History Department
History Department

Aaron Reynolds




HIS 350L • Global Environmntl Hist-Wb

38200 • Fall 2020
Meets TTH 11:00AM-12:30PM
Internet; Synchronous

Global Environmental History explores how human societies and natural environments have shaped each other in world history. This semester, we will focus on the theme of climate change. The planet is currently warming at a rate unprecedented in human history, yet historial perspectives can help us face this present-day problem. This course will examine how a variety of human cultures have understood and responded to changing climates in the recent and deep past. By exploring topics from the “Little Ice Age” to melting Andean glaciers, we will consider how both natural and anthropogenic climate variability has historically shaped migration, colonialism, war, technology, perceptions of nature, and cultural values. We will also analyze how historical shifts in practices of land use, industrialization, and capitalism have led to global warming. Finally, we will trace how researchers have pieced together our contemporary understanding of climate science and how politics and culture have shaped societies’ responses.

This course is an upper-division, reading- and writing-intensive seminar. It acts as an introduction to the growing field of environmental history, as well as to a variety of approaches to understanding history at a scale beyond the nation-state. It carries Independent Inquiry, Global Cultures, and Writing Flag designations.

Readings may include books, or selections, such as the following:
Carey, Mark. In the Shadow of Melting Glaciers: Climate Change and Andean Society. Oxford University Press, 2010.
Degroot, Dagomar. The Frigid Golden Age: Climate Change, the Little Ice Age, and the Dutch Republic, 1560–1720. Cambridge University Press, 2018.
Fagan, Brian. The Long Summer: How Climate Changed Civilization. Basic Books, 2005.
Malm, Andreas. Fossil Capital: The Rise of Steam Power and the Roots of Global Warming. Verso Books, 2016.
Oreskes, Naomi, and Erik M. Conway. Merchants of Doubt: How a Handful of Scientists Obscured the Truth on Issues from Tobacco Smoke to Global Warming. Bloomsbury press, 2011.
Robin, Libby, Sverker Sörlin, and Paul Warde. The Future of Nature: Documents of Global Change. Yale University Press, 2013.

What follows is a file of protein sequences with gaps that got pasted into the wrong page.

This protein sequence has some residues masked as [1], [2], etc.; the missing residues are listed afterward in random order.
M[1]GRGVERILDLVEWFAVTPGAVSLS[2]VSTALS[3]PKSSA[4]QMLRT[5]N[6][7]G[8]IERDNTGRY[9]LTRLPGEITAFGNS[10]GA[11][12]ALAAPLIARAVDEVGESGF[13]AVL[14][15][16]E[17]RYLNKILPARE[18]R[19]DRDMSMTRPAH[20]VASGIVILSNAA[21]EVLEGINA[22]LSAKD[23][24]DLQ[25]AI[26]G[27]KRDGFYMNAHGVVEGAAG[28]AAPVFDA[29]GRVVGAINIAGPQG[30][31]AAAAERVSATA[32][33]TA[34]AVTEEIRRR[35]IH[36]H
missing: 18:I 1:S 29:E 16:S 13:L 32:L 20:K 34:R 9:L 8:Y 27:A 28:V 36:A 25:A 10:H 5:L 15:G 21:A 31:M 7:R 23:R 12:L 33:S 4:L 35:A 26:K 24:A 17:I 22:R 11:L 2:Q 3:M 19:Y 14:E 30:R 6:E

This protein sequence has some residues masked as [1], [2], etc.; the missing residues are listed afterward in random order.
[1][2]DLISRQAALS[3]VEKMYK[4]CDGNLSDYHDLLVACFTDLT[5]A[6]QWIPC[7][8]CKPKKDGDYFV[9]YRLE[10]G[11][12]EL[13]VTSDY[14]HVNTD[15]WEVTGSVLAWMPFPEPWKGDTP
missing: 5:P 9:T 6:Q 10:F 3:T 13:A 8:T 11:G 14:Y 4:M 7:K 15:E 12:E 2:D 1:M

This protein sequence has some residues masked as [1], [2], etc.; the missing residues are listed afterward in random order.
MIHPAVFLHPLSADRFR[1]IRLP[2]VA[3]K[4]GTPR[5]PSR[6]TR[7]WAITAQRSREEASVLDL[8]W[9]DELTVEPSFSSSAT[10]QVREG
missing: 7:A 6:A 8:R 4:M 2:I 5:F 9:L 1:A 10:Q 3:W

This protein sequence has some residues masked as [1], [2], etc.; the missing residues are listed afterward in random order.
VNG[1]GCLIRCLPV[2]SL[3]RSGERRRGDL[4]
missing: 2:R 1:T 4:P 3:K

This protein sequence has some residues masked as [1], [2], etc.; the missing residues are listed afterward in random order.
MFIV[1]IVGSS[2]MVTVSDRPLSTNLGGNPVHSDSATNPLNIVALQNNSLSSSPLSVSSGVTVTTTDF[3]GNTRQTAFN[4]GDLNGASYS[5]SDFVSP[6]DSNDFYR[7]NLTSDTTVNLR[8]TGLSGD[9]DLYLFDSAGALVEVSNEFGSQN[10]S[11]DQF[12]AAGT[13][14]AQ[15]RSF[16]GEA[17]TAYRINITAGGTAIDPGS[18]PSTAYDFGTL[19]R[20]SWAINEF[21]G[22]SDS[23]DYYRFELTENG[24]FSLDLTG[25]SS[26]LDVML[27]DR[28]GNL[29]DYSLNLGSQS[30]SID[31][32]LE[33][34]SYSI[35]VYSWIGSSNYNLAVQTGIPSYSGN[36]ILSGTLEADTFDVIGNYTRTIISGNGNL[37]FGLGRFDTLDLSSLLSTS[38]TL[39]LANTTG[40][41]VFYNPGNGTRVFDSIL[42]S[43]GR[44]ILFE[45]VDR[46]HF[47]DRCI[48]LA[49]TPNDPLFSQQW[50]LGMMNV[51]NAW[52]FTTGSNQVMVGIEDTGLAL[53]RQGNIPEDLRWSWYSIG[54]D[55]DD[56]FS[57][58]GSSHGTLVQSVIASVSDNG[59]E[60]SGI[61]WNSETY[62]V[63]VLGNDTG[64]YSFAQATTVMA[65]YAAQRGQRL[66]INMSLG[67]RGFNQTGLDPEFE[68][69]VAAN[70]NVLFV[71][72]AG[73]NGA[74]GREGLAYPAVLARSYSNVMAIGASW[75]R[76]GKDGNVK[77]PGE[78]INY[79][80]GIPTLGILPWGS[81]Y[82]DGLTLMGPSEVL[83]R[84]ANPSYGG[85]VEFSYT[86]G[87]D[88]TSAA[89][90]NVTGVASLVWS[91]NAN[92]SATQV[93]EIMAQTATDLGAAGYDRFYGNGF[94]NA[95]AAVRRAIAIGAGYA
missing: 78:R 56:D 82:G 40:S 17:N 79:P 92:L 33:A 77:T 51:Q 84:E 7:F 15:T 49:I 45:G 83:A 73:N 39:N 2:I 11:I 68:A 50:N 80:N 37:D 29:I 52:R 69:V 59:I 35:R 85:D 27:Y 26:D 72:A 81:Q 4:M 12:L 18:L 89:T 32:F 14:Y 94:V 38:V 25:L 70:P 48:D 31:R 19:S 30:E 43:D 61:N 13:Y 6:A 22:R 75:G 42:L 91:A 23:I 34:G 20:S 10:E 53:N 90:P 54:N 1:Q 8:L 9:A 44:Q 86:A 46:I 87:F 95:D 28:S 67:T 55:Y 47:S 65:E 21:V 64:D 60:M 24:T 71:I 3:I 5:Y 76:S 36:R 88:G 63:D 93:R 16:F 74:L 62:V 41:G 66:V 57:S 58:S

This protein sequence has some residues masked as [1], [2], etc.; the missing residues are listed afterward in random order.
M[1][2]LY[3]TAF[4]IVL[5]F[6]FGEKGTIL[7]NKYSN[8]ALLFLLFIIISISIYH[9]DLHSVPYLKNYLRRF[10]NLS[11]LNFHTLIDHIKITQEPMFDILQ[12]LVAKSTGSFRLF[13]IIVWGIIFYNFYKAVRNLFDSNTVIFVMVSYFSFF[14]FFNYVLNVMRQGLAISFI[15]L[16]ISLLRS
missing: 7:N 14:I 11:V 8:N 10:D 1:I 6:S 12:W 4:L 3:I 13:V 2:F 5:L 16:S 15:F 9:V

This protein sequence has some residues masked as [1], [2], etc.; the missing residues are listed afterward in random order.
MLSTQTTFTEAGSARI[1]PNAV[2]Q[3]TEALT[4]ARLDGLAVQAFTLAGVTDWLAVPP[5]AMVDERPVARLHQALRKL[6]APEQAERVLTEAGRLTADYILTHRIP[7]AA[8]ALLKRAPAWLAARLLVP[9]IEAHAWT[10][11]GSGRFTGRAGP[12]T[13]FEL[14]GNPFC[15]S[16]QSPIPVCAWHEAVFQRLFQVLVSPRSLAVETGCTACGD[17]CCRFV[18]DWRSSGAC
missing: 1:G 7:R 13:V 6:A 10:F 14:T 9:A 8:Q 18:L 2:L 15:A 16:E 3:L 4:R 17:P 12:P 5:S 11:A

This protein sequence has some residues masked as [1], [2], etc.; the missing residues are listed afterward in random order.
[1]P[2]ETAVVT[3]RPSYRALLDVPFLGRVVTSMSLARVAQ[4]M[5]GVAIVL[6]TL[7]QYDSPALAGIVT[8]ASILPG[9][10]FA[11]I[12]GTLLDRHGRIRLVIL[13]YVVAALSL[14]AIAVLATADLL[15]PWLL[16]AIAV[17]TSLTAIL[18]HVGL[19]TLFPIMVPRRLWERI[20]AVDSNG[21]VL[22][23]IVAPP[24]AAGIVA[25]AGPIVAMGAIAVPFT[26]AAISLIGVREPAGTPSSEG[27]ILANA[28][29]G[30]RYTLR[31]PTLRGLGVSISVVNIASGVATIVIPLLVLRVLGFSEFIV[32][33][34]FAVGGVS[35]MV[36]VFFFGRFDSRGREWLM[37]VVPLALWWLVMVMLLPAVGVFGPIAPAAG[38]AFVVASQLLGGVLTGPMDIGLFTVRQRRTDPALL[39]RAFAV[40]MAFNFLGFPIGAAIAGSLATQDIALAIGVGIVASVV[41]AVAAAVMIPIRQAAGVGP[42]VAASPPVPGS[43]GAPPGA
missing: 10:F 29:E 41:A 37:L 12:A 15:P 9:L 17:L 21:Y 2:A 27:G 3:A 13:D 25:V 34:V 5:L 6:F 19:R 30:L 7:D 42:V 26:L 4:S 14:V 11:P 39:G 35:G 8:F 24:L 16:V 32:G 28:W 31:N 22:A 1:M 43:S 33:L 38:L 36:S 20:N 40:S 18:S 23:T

White, Sam. The Climate of Rebellion in the Early Modern Ottoman Empire. Cambridge University Press, 2011.
Weart, Spencer R. The Discovery of Global Warming. Harvard University Press, 2008.
Zilberstein, Anya. A Temperate Empire: Making Climate Change in Early America. Oxford University Press, 2016.

Grades will be based on a research project (60% total), several short reflection essays (20%), and participation, which includes signing up and leading class discussion at least once in the semester (20%).

HIS 315L • The United States Since 1865

38065 • Fall 2019
Meets MWF 12:00PM-1:00PM WCH 1.120

Lectures, readings, videos, maps, and photos are used to provide students with a survey of US history from Reconstruction to 2000. As such, students will study significant aspects of the nation's political, economic, cultural, and diplomatic history and will be challenged to understand the why, how, and so what of this history. Students begin with learning about what happened and then proceed to questions of causality and consequence. Moving from what happened to why or how, and then, to so what, students will sharpen their skills in critical thinking.



• Selected articles or documents posted on Canvas.

  • Eric Foner, Give Us Liberty, 2 Brief Fifth ed.

    Voices of Freedom, 5th Edition, vol. 2, edited by Eric Foner

    • The Seventies: The Great Shift in American Culture, Society, and Politics, by Bruce Schulman


1st Midterm Exam, 30% course grade

2nd Midterm Exam, 30% course grade


Map quizzes10% course grad


Multiple Choice Final Exam, 30% course grade

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